Court Permanently Enjoins Texas Voter ID Law in "Outrageous" Decision

Today, Judge Nelva Gonzales Ramos of the U.S. District Court for the Southern District of Texas permanently enjoined Texas' voter ID law, both the original law and the remedial amendment passed this term to comply with the 5th Circuit's en banc opinion last year.  Texas Attorney General Ken Paxton promised to appeal:

“Today’s ruling is outrageous. Senate Bill 5 was passed by the people’s representatives and includes all the changes to the Texas voter ID law requested by the 5th Circuit,” Attorney General Paxton said. “The U.S. Department of Justice is satisfied that the amended voter ID law has no discriminatory purpose or effect. Safeguarding the integrity of elections in Texas is essential to preserving our democracy. The 5th Circuit should reverse the entirety of the district court’s ruling.” 

In a court filing earlier this month, the Department of Justice (DOJ) asked Judge Ramos to end efforts to overturn Senate Bill 5, noting that the law “eradicates any discriminatory effect or intent” and expands voter identification options when it takes effect January 1. Texas’ voter ID law “both guarantees to Texas voters the opportunity to cast an in-person ballot and protects the integrity of Texas’ elections,” the DOJ told Judge Ramos.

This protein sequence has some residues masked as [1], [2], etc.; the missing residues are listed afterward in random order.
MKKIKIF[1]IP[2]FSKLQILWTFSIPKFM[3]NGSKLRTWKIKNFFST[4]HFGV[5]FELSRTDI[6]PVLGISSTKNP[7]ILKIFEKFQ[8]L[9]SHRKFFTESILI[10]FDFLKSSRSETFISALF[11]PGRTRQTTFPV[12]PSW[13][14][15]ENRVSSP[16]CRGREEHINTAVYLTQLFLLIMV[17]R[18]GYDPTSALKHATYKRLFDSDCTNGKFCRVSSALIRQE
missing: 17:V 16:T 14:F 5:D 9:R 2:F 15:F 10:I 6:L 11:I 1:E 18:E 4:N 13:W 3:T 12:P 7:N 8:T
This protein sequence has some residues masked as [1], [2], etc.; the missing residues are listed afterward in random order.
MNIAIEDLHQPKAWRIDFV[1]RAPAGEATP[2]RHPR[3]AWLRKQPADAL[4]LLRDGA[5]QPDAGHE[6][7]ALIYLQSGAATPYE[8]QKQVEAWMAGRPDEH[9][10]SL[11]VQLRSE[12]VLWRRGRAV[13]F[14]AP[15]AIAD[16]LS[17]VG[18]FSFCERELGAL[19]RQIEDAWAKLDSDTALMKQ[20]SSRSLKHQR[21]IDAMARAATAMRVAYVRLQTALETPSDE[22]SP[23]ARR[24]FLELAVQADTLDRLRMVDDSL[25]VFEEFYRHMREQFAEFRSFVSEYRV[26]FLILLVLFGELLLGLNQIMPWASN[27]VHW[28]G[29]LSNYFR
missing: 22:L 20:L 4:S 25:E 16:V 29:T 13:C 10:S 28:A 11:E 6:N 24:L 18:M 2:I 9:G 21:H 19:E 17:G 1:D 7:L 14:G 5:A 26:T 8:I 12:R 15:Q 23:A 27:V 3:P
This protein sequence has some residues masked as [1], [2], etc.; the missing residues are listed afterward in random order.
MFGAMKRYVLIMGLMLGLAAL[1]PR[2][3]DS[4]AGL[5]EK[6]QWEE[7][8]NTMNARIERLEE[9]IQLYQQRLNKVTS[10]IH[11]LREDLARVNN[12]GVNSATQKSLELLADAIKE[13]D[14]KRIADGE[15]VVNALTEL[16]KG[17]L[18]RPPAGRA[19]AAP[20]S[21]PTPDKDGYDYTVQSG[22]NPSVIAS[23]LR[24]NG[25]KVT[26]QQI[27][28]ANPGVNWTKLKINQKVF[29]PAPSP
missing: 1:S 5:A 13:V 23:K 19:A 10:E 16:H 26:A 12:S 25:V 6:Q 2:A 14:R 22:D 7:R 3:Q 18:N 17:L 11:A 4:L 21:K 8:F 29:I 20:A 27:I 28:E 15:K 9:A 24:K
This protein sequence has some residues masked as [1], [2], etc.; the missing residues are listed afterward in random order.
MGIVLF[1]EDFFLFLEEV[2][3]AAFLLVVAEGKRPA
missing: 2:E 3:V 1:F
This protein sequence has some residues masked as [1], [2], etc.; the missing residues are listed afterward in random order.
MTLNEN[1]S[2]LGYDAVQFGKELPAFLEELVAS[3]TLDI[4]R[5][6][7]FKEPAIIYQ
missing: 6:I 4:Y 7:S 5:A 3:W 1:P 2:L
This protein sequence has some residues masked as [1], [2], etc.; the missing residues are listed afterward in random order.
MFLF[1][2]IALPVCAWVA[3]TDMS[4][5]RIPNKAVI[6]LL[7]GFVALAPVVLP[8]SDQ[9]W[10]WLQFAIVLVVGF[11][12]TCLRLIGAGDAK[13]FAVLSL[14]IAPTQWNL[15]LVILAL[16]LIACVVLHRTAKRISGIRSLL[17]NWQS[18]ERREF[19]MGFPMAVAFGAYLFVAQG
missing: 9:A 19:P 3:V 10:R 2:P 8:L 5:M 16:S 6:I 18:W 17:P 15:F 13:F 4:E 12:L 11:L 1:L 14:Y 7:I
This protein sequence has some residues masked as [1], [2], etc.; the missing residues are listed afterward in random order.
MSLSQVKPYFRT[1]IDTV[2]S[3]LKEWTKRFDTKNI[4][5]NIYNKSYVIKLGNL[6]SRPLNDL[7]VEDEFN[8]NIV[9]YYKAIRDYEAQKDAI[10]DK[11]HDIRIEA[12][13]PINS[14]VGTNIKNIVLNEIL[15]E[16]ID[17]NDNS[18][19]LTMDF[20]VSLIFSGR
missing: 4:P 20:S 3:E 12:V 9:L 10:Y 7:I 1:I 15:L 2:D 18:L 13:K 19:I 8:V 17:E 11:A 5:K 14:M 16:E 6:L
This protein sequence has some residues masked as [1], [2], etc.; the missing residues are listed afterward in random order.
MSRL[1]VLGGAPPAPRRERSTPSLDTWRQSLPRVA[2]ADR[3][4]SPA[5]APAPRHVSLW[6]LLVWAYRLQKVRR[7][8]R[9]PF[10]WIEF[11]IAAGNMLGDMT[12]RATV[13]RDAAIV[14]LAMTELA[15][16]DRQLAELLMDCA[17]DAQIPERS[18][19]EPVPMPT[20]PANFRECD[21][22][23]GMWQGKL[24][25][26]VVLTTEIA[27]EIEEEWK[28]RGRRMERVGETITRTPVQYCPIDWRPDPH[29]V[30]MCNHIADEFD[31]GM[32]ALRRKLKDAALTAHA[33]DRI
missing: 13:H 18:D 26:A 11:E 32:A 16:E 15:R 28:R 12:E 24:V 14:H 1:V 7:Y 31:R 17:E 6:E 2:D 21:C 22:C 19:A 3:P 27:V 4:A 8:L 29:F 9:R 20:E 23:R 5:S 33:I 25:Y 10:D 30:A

Last year, the 5th U.S. Circuit Court of Appeals remanded the case to Judge Ramos to assess the impact of any future legislative action, like Senate Bill 5.

Judge Ramos, an Obama appointee, found both discriminatory effect and discriminatory purpose in the law.  This case will undoubtedly return to the en banc 5th Circuit, and quite likely the Supreme Court, which may not review the decision too favorably.  A finding of discriminatory purpose is a very high bar that has not been met in this case.  As Christian Adams of the Public Interest Legal Foundation said in response:

"The court has yet again proven all too willing to hand down rulings which beg to be overturned on appeal,” PILF President and General Counsel J. Christian Adams said. “Texas’ voter identification law takes squarely into account the safety net system which the Fifth Circuit recommended be installed last year.”

But in the meantime, this unfortunate decision seriously threatens the ability of states to enact common-sense voter ID laws to protect the integrity of their elections.